As much as the low wages, rigid in-store hierarchy and sometimes unpleasant tasks could be vexing, McDuff and Cromp grew to loathe most the climate of their workplace. Like all new McDonald's workers, the two were given the same employee manual when they joined. It's loaded with Krocisms like this one: "Press on. Nothing in the world can take the place of persistence. Talent will not; nothing is more common than unsuccessful men with talent. Genius will not; unrewarded genius is almost a proverb. Education alone will not; the world is full of educated derelicts. Persistence and determination alone are omnipotent." Kroc's folksy advice gives only a hint of his disdain for the educated classes. He had been a high- school dropout and milkshake-mixer salesman before founding the McDonald's chain in 1955. As far as McDuff and Cromp were concerned, Kroc's anti-intellectual bent was alive and well in the modern McDonald's family. Teenage employees often found themselves scheduled to work the closing shift on school nights, even during exams. "Education was never a priority at McDonald's," McDuff says. "We were supposed to have ketchup in our veins." "I've had a look at what business schools do…They can't teach the kind of instinctual response and reliance on gut feelings that some people are lucky to learn at a young age." - McDonald's Restaurants of Canada senior chairman George Cohon.

McDonald's version of higher learning is practised at the Chicago-based training facility Hamburger University. HU's Canadian affiliate, with "campuses" in Toronto, Montreal and Vancouver, is called the Institute of Hamburgerology. The thousands of managers, executives and franchisees who graduate from HU's two-week course each year are schooled mostly in the McCulture that Kroc proudly begat. It's easy to see why George Cohon and Kroc hit it off. Of his business rivals, Kroc once said: "If they were drowning, I would put a hose in their mouth."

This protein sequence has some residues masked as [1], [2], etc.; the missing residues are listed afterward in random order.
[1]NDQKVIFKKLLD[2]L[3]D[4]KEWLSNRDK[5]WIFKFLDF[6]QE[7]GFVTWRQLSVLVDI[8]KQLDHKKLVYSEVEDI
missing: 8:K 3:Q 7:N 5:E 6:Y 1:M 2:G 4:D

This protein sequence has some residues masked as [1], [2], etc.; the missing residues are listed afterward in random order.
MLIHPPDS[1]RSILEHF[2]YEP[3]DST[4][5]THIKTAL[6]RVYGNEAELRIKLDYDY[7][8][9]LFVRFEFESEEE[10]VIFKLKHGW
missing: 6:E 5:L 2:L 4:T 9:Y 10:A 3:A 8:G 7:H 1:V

Cohon's 1997 memoir, To Russia with Fries, echoes the sentiment. "Would I hold back if we had one of our chief competitors on the ropes?" he asks. "Not a chance."

Although a lawyer by training, Cohon, who grew up on Chicago's rough-and-tumble South Side, is also a graduate of the school of hard knocks. A bully's victim in elementary school, he got his revenge years later in high school, by which time Cohon had outgrown his nemesis. Spotting the bully one day sipping water in the hallway, Cohon stepped up and bashed his teeth into the fountain. A few years later, as an army recruit in basic training, Cohon got back at his anti-Semitic drill sergeant by breaking three of his fingers. "Let bygones be bygones?" Cohon asks. "That's not the way things were when I was growing up. That's not the way I am, even today."